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- Self-Actualization: Performing beyond what is required
- Esteem: Recognized by peers. Praising in front of peers
- Social and Belonging: Being accepted by others determines classroom behavior
- Safety and Security: Adequate knowledge base to belong in class
- Physiological: Pleasing classroom environment
Like many other parts of individual human behavior, these needs are progressive in nature; that is, we may not move to a higher level until the needs at the lowest level are fulfilled. It is hard to be an active class participant when you are hungry or thirsty. Further, it is difficult to reach a high level of self-esteem when you are not accepted by your fellow students. As the leader and teacher, it is up to you to see that these environmental needs are met.
Experts in education say learning is most likely to occur under conditions of focused attention and deliberate effort. When people are motivated to learn for reasons that are very important to them, they will learn. The stronger the force of the motivation, the greater the level of learning.
As a leader interested in sharing knowledge, it is your duty to ensure that conditions exist that let this change in behavior occur. To accomplish this, you must understand what motivates people, then create an environment in which those motivational opportunities exist. In other words, you must create a departmental mindset wherein education and knowledge are valued commodities.
Many fire chiefs and administrators are scared of knowledge. They do not want you to know more than they do. They hold the sharing of information to a minimum because an enlightened fire department is a threat to their weak hold on power. Needless to say, they are not effective leaders. Be aware of the difficulties of working in an environment like this, but do not let this stop your personal drive for learning excellence.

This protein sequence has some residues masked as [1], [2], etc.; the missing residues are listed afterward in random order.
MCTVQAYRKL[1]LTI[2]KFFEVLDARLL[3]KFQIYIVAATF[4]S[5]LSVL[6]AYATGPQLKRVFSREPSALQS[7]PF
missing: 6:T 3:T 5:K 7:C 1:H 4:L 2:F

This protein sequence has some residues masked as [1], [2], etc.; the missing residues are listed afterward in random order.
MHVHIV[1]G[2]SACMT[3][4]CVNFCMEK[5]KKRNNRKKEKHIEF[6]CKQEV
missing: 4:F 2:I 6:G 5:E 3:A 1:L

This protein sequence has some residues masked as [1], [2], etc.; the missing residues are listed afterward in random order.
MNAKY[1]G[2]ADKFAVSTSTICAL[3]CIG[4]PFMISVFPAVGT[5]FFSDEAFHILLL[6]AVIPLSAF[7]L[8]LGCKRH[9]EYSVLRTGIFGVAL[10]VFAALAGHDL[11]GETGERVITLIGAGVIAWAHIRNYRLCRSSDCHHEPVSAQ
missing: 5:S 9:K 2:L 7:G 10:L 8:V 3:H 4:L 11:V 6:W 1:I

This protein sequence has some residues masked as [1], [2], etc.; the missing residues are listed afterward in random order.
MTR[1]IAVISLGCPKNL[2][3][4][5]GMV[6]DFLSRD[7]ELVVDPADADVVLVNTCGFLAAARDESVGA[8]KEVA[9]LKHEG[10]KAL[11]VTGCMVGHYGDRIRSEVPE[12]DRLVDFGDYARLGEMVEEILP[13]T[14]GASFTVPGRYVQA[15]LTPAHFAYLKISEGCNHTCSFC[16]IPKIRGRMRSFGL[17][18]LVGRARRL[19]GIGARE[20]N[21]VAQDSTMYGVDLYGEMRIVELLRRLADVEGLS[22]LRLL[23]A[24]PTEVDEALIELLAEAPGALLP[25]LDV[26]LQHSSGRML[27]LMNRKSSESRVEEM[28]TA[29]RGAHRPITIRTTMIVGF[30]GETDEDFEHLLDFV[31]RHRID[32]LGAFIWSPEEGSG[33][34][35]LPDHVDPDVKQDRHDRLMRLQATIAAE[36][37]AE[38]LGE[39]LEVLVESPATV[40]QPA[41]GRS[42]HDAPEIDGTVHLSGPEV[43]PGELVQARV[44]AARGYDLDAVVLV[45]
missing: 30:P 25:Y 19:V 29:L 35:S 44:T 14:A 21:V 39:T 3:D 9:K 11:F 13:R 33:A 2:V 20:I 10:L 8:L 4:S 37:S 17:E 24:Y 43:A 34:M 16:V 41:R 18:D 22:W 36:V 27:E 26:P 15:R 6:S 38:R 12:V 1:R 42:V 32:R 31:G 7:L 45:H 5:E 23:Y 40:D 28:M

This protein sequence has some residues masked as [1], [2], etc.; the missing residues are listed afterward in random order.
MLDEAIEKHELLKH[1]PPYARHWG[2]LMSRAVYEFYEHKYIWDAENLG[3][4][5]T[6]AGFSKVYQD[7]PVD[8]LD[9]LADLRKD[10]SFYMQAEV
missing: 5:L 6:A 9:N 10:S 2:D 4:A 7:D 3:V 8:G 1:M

To assist you in your development of a learning environment, you must understand the various types of learning that can occur. Perhaps the most expensive, time-consuming and least effective is our old friend trial and error. Put this method on the back burner. It can kill and maim its practitioners.
By understanding how people learn, you can develop a more effective approach to teaching. You can create bite-sized pieces of learning that can be easily digested by your students. Some of these may involve discovering new information, facts and ways of doing things.
Once your students know about these things, and can explain them, you can help them translate these facts into new and related situations. The ability to transfer knowledge to new situations is a good sign that relatively permanent learning has happened.
Three ways to learn
The three basic ways in which learning occurs are:
It is in the Cognitive domain you find your most commonly understood method of learning. Here you are dealing with recall or recognition of knowledge and the development of intellectual abilities and skills. You will find that the delivery of information in the cognitive domain is handled through the medium of technical information lectures.
Psychomotor, or skill learning, is the range of learning used by those of us who train fire and emergency service workers. This type of learning encompasses those competencies needed to actually maneuver an implement or make a bodily move to do something. I am talking about the combination of brain and brawn to get a job done.
That part of learning about which we know the least is the Affective domain. This is the touchy feeling part of learning that deals with our attitudes and feelings as they impact on our ability to gain knowledge. Our development as individuals bears directly on our learning capability and capacity. As we discuss this domain of learning, you will begin to see just why it is such an imprecise area of expertise.
The levels of Affective learning are sequential in nature, building one on the other. They move from basic awareness of something to making it a part of their chosen attitudes. They then do their job in the newly learned way.